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Identification of traits conferring abiotic stress tolerance in crops and model plants

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Salinity is one of the most severe abiotic factors threatening agriculture worldwide.

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Salinity is one of the most severe abiotic factors threatening agriculture worldwide. The occurrence is natural or arose from clearing and irrigation of cultivated land. Since food production will be forced to meet the demands of a growing world population, improving the level of crop salinity tolerance is a growing global priority.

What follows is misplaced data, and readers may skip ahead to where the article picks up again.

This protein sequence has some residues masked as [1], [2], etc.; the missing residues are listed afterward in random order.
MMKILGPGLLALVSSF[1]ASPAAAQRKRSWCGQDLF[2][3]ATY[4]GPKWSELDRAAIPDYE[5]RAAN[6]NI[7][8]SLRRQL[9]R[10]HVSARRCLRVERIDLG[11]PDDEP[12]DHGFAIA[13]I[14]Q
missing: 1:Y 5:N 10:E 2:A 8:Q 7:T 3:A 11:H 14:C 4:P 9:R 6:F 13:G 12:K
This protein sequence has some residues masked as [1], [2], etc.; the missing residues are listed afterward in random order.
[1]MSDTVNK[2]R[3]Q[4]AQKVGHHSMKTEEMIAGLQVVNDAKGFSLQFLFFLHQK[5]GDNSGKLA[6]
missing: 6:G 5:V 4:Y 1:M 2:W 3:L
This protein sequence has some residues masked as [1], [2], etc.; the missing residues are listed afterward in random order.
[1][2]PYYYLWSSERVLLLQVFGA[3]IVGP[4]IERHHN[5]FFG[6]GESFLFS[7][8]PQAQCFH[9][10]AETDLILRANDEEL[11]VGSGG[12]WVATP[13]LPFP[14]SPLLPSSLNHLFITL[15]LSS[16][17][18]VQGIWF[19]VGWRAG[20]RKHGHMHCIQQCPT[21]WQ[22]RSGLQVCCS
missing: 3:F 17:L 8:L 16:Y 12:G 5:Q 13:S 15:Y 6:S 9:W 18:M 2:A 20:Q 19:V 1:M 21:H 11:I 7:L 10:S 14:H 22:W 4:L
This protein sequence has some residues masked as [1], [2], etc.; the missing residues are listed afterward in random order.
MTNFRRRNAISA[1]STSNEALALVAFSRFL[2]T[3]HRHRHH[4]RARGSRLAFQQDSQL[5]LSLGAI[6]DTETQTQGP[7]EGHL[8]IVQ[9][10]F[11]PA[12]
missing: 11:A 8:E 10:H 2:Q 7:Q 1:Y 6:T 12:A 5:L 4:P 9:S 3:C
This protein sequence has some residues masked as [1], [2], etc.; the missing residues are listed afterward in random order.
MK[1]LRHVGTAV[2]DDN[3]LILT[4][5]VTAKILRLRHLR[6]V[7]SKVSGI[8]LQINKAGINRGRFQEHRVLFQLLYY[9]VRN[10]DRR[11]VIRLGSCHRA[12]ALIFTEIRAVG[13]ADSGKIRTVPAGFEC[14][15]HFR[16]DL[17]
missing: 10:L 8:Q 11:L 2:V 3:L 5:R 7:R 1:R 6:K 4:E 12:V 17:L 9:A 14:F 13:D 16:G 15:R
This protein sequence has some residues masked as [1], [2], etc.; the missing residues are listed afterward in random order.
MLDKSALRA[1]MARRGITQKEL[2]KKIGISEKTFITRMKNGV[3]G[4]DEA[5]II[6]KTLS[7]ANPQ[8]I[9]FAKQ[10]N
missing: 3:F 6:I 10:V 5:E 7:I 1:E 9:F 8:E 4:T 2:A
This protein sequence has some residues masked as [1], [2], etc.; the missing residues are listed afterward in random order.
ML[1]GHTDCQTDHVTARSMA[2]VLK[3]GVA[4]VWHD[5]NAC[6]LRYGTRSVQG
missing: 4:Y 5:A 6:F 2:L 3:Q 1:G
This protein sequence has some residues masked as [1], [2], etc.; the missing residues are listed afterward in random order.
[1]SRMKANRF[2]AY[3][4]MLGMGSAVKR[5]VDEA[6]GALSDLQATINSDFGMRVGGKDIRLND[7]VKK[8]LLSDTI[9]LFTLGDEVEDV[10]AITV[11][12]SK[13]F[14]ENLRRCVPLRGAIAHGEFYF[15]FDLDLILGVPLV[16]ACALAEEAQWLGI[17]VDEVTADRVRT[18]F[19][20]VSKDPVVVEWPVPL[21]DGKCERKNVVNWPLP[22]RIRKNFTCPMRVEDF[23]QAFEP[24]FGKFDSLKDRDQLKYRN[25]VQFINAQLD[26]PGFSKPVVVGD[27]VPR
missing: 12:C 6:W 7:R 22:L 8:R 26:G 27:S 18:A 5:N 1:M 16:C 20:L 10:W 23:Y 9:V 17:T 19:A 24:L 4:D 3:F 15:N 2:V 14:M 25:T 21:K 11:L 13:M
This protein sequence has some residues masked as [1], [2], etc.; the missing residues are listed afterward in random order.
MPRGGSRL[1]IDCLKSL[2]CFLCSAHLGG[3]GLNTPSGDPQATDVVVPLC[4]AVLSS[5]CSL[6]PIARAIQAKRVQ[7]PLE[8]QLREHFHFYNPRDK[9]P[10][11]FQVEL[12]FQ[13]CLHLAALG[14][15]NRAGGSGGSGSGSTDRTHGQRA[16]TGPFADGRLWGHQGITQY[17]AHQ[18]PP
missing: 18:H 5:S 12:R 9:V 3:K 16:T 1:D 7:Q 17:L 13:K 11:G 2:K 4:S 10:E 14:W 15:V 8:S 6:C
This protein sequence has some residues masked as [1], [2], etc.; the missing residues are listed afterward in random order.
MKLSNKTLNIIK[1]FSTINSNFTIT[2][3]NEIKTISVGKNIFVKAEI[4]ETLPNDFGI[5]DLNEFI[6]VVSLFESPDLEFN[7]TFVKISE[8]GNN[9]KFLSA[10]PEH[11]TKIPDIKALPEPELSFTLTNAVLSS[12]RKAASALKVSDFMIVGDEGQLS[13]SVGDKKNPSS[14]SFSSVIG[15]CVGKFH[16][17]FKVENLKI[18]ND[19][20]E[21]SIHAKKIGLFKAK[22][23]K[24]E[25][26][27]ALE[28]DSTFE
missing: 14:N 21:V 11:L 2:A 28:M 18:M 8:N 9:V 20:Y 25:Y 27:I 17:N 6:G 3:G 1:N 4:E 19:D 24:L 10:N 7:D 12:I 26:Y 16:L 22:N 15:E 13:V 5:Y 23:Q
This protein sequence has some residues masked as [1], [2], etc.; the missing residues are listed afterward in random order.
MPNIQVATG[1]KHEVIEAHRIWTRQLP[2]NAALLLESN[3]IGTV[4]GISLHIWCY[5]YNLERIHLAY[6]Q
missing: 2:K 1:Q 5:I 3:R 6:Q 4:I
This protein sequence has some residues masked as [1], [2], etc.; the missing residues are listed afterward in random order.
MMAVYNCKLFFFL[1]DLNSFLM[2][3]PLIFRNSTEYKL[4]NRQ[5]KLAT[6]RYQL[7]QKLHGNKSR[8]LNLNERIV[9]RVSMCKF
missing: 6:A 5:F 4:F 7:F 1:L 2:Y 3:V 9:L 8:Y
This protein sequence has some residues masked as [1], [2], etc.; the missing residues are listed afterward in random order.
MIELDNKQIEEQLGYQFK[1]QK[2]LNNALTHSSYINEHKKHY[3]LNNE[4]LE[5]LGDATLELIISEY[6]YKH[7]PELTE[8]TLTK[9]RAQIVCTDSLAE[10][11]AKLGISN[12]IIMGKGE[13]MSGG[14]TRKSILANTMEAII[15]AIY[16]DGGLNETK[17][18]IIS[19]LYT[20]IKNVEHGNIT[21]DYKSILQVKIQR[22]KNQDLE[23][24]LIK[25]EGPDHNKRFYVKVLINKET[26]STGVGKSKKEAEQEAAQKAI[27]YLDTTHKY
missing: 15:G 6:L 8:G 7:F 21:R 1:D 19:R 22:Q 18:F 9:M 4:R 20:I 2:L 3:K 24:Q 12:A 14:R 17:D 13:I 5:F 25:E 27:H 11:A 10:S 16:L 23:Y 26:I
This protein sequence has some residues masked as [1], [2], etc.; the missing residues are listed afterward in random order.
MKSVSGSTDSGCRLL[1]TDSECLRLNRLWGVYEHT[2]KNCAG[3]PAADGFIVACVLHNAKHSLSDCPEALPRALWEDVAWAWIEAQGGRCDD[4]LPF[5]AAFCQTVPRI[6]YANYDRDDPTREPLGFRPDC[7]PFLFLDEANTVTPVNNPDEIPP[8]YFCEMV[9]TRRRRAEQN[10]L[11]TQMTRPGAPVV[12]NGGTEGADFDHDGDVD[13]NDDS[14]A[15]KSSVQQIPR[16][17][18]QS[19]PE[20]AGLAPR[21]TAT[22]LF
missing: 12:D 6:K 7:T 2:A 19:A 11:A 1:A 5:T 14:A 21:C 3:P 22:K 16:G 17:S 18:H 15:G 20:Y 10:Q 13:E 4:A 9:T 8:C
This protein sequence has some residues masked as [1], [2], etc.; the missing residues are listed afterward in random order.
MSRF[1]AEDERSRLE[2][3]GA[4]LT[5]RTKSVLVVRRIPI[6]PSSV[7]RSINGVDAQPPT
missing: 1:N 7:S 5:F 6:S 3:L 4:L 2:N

The effect of salinity on plant growth is due to the combination of osmotic stress and toxicity of cations and anions. The former inhibits the uptake of water, generating a syndrome which has much in common with drought stress. Ions accumulating to toxic levels are taken up by roots and dispersed throughout the plant through the xylem to the leaf. High cellular concentrations of ions tend to induce the production of reactive oxygen species, which damage cell membranes, proteins and ultimately DNA. Salinity tolerance is understood to be polygenically controlled. The genes identified to date as important for bolstering salinity tolerance control the ionic uptake and transport, act as protectants against osmotic stress and are involved in signaling. The domestication-driven selection for yield has reduced genetic variation for salinity tolerance in most crop species and exploitation of natural biodiversity proves to be a valuable tool for crop improvement. This project aims at utilizing natural genetic diversity in crops and model plants to identify traits conferring salt tolerance.

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